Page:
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# Find the limit as x to 0 of the given expression

Evaluate the limit.

First, we write the expression using the definition of the exponential,

Now, considering the expression in the exponent and using the expansion of as (page 287 of Apostol) we have as ,

Therefore, we have

# Find the limit as x goes to 0 of ((1+x)1/x – e) / x

Evalue the limit.

First, we have

As we use the expansion for (page 287 of Apostol) to write,

From this we see that as ; and so,

Hence, using the expansion for as (page 287 of Apostol) we have

Therefore, we have

# Find the limit as x goes to 0 of (x + e2x)1/x

Evaluate the limit.

From the definition of the exponential we have

So, first we use the expansion of as (page 287 of Apostol) to write

Therefore, as we have

Now, since as we can use the expansion (again, page 287) of as to write

Therefore, as we have

So, getting back to the expression we started with,

But, as in the previous exercise (Section 7.11, Exercise #23) we know . Hence,

# Find the limit as x goes to 1 of x1 / (1-x)

Evaluate the limit.

First, we write

From this exercise (Section 7.11, Exercise #4) we know that as we have

Therefore, as ,

So, we then have

(Here we could say that since the exponential is a continuous function we can bring the limit inside and so this becomes . I’m not sure we know we can pass limits through continuous functions like that, so we continue on with expanding the exponential as in previous exercises.)
Since as we take the expansion of as ,

Therefore,

# Find the limit as x goes to 0 of (ax – asin x) / x3

Evaluate the limit.

First, we want to get expansions for and as . For we write and use the expansion (page 287 of Apostol) of . This gives us

Next, for , again we write and then use the expansion for we have

Now, we need use the expansion for (again, page 287 of Apostol)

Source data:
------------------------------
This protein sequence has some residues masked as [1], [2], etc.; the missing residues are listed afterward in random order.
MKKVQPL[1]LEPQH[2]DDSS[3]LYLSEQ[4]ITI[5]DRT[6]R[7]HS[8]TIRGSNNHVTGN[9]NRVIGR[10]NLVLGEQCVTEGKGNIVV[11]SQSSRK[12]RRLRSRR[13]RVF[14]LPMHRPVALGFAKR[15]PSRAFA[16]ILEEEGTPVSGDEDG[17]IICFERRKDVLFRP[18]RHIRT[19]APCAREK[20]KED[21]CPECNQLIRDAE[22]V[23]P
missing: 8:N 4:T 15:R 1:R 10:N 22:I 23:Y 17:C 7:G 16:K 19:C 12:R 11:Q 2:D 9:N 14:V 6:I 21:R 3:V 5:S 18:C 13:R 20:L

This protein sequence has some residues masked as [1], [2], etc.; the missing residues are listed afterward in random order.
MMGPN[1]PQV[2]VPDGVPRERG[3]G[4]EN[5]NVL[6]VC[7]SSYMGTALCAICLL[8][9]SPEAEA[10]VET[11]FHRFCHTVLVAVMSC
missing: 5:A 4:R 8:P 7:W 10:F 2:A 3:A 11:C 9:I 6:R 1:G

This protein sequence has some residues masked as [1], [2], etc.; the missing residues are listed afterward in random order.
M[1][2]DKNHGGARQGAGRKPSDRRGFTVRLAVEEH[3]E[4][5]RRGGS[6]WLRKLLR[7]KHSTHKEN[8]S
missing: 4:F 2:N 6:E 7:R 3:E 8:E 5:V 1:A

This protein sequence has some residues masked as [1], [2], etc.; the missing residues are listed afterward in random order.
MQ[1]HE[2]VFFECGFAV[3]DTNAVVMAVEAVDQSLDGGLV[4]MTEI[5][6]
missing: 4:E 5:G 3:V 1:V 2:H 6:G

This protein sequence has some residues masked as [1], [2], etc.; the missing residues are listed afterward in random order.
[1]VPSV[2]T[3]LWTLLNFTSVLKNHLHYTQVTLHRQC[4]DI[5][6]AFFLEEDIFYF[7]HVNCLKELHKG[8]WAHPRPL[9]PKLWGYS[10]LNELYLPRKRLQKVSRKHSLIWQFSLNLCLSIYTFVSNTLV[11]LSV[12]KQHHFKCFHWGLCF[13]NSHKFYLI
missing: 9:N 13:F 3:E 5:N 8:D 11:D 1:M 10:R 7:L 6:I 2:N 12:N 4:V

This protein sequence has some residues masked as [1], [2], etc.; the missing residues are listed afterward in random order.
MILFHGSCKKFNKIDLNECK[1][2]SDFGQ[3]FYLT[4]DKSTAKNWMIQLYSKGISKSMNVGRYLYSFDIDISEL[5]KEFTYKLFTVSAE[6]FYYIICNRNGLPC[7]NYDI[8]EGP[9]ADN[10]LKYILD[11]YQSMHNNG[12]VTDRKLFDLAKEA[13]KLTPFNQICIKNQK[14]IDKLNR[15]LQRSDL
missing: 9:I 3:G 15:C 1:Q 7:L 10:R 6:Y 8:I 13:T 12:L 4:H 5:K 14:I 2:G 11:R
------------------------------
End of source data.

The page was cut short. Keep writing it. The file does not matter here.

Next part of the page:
and substitute this into our expansion of ,

(Again, this is the really nice part of little -notation. We had lots of terms in powers of greater than 3, but they all get absorbed into , so we don’t actually have to multiply out and figure out what they all were. We only need to figure out the terms for the powers of up to 3. Of course, the 3 could be any number depending on the situation; we chose 3 in this case because we know that’s what we will want in the limit we are trying to evaluate.)

So, now we have expansions for and (in which most of the terms cancel when we subtract) and we can evaluate the limit.

# Find the limit as x goes to 0 of (ax – 1) / (bx – 1)

Evaluate the limit for .

First we write and . Then we use the expansion of (p. 287), to obtain expansions for and ,

Therefore, we have

# Find all x satisfying equations given in terms of sinh

Let be the number such that . Find all that satisfy the given equations.

1. .
2. .

1. We are given . From the formula for this means

Then, from the given equation we have

Thus,

So, then we have

Therefore we have

2. There can be no which satisfy the given equation. As in part (a), we use the definition of to obtain the equation,

Next, we use the equation given in the problem to write,

Furthermore, we can obtain an expression for by considering

Putting these expressions for and into our original equation we have

But this implies